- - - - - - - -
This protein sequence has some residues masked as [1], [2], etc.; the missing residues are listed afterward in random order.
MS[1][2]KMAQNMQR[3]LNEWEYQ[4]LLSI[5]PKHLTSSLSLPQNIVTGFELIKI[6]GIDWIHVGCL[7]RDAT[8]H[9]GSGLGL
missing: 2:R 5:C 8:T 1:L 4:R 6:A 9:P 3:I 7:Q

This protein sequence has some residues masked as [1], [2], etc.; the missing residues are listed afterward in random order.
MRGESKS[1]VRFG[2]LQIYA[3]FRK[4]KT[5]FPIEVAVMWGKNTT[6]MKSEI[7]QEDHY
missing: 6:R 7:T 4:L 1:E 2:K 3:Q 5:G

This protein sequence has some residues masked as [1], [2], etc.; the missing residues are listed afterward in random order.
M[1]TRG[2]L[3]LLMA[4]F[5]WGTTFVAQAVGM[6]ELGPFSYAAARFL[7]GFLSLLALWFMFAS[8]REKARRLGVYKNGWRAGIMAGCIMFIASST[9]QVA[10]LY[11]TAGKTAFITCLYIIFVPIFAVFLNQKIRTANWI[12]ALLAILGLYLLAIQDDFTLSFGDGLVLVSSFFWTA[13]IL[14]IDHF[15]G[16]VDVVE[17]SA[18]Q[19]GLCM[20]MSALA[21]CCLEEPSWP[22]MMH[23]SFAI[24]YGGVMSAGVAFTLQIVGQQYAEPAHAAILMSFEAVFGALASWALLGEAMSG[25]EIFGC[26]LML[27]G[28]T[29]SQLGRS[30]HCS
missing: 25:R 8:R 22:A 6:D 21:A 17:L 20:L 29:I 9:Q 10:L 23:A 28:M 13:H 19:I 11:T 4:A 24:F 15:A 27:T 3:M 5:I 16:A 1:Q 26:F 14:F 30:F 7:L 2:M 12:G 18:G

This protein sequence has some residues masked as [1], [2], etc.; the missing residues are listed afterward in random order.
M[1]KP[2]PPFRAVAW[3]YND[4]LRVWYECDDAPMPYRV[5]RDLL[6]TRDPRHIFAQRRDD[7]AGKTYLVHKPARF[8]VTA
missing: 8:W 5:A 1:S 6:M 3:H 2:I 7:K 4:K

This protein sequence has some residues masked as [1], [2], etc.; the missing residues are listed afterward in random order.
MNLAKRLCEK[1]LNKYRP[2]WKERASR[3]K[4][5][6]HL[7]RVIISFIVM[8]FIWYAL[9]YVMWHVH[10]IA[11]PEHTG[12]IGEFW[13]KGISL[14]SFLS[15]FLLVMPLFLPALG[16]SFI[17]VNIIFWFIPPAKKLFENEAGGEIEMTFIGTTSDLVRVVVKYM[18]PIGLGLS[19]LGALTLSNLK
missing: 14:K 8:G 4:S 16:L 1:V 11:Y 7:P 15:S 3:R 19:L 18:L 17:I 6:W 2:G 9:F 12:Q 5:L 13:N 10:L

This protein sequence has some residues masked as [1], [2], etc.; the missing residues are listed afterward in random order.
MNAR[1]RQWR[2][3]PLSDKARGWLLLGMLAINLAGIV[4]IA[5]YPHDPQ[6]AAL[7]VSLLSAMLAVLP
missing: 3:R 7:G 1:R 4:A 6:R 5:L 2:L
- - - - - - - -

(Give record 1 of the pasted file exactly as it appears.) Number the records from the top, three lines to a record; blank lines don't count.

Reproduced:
This protein sequence has some residues masked as [1], [2], etc.; the missing residues are listed afterward in random order.
MS[1][2]KMAQNMQR[3]LNEWEYQ[4]LLSI[5]PKHLTSSLSLPQNIVTGFELIKI[6]GIDWIHVGCL[7]RDAT[8]H[9]GSGLGL
missing: 2:R 5:C 8:T 1:L 4:R 6:A 9:P 3:I 7:Q